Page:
When we decided to make surfboards in 1996, we wanted stronger boards with no decrease in performance. “Causing no unnecessary harm” has always been a business goal of ours, so these boards also had to minimise the use of toxic and non-renewable materials. We were committed to not building “pop-out” boards, because to do so destroys the relationship between surfer and shaper, and because pop-outs keep board design from progressing. We weren’t out to revolutionise the surf industry; just break a few materials and process paradigms.
We’ve spent years studying and testing materials. Thousands of test panels have been stressed, compressed, crushed and snapped. At first the panels broke in series – one component would break and then another, until the entire panel would fail. After a few months we got all the components to break at once, but at a very high load. We started to get excited; we had doubled the panel’s strength through a synergy of materials with no increase in weight. The search for the best combination of materials is never ending, and we continue to evolve our construction methods as new materials become available.
Since 1999 we’ve used extruded polystyrene, which is similar to the foam used in beverage and fast-food containers (Styrofoam®). This foam contains no VOCs (volatile organic compounds), a source of air pollution. Extruded means the material is forced through a small opening, like toothpaste is extruded from a tube. This gives the foam directional properties similar to wood or a honeycomb. As such, the foam has a constant density throughout.
The most common complaint about epoxy boards in the past is that they didn’t flex. However, we’ve found that they can be engineered to flex as much or as little as you want them to, depending on how you glass them. Our stock boards tend to provide a happy medium of weight-to-durability, so the average surfer will be able to keep his favourite board for a long time. A lighter weight board might flex more, but will be less durable. For those surfers who can really tell the difference, we make more flexible boards that are still tougher than the industry standard.
The higher compression strength of extruded foam means a stronger core to resist the downward force of the outer shell under a load. Lighter than average foam allows us to put more layers of fiberglass in the outer shell. This increases strength and resistance to breaking and buckling. We’ve built a state-of-the-art glassing facility, and worked carefully with materials manufacturers, to ensure the best craftsmanship and perfect resin-to-glass ratio for max strength and minimal waste. The entire process is done in Ventura, CA, and complies with the strict environmental laws of the USA.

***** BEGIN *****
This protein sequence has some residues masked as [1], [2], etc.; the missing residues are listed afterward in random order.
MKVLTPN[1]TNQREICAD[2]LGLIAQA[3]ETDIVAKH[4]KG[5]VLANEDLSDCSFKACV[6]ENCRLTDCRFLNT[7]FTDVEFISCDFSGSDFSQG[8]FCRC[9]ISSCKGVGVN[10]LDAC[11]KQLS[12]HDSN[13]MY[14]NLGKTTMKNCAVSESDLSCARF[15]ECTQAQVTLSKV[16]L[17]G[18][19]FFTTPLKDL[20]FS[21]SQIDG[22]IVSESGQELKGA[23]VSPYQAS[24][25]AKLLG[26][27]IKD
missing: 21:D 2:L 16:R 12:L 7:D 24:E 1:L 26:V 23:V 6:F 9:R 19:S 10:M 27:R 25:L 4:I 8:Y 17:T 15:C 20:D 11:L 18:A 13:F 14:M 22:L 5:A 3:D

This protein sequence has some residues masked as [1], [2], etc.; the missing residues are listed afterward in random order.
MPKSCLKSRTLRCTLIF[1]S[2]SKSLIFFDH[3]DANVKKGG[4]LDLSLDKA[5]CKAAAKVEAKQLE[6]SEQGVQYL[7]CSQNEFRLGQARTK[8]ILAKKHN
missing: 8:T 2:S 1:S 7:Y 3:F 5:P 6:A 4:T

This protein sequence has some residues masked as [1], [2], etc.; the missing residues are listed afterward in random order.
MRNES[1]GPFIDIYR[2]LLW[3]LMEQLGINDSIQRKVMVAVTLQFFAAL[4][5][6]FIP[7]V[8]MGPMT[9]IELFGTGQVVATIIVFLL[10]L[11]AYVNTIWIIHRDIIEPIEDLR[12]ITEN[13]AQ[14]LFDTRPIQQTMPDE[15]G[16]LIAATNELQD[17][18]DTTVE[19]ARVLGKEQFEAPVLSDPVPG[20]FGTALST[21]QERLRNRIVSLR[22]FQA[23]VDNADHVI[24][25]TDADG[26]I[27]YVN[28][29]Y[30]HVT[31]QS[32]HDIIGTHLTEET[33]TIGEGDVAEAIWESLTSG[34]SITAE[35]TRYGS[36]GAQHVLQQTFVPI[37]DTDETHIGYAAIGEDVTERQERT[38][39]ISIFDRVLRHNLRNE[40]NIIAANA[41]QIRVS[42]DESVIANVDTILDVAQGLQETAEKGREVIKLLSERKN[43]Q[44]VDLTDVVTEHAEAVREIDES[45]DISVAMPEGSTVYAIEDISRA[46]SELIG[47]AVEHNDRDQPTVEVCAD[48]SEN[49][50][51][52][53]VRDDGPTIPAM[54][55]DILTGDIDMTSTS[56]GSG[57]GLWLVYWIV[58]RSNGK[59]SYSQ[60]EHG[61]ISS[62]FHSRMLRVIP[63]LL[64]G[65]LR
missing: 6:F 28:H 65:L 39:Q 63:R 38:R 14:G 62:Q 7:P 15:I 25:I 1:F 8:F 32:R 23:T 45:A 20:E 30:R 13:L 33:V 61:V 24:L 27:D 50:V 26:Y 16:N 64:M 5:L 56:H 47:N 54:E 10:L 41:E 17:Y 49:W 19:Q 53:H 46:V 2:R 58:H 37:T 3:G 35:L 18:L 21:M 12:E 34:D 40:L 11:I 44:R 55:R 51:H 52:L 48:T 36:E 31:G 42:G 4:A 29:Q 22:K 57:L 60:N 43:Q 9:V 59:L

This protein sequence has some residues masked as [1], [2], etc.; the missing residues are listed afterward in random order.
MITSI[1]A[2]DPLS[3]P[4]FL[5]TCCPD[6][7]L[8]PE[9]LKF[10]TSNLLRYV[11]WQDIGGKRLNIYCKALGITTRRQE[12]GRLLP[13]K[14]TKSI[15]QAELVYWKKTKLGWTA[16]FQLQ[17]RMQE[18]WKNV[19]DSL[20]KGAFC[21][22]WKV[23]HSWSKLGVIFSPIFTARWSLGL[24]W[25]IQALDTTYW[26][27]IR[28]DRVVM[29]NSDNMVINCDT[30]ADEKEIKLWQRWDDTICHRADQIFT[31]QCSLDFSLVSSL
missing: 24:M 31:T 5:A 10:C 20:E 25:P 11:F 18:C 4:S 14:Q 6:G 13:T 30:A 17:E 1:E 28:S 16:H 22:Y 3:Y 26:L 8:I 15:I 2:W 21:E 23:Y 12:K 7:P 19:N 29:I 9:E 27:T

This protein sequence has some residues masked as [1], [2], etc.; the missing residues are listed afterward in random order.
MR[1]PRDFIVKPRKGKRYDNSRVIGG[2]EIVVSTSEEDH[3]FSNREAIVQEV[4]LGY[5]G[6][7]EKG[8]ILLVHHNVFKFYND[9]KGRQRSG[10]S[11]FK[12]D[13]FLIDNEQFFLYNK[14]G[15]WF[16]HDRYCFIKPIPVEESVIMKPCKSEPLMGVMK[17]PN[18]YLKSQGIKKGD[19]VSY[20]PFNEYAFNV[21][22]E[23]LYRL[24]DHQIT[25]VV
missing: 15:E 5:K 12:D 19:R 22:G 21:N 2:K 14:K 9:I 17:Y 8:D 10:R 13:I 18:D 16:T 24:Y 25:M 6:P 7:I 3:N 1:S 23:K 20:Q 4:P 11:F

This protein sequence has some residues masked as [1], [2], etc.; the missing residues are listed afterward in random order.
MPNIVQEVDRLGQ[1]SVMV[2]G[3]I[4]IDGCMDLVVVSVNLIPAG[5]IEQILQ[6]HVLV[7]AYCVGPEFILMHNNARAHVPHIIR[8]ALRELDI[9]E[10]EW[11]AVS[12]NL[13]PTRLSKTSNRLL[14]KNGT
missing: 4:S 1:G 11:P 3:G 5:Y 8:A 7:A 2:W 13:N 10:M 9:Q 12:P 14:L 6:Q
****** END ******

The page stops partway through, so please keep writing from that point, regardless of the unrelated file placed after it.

The stringer is the backbone of a board; a board without a stringer is like a body without a spine. You can add stiffness by making the skin or shell stronger (as is done with sailboards) but then you lose flex and the board feels dead. Too much flex, especially on a longboard, and the board feels slow and mushy. A board with the proper ability to flex should have a certain timbre that feels alive. All the components of a surfboard have to work together for proper rigidity, flex and strength.
Stringers contribute to a board’s strength by creating an I-beam within the foam/cloth/resin composite. In our stock boards, we use renewable woods with a high strength-to-weight ratio. This allows us to use laminated stringers that are stronger than single-ply, especially in the critical areas of the nose rocker. Because each size and style of surfboard has different strength and flex requirements, we use different stringer arrangements. A laminated stringer 1/8” to 3/8” wide is standard; the specifics vary depending on the board.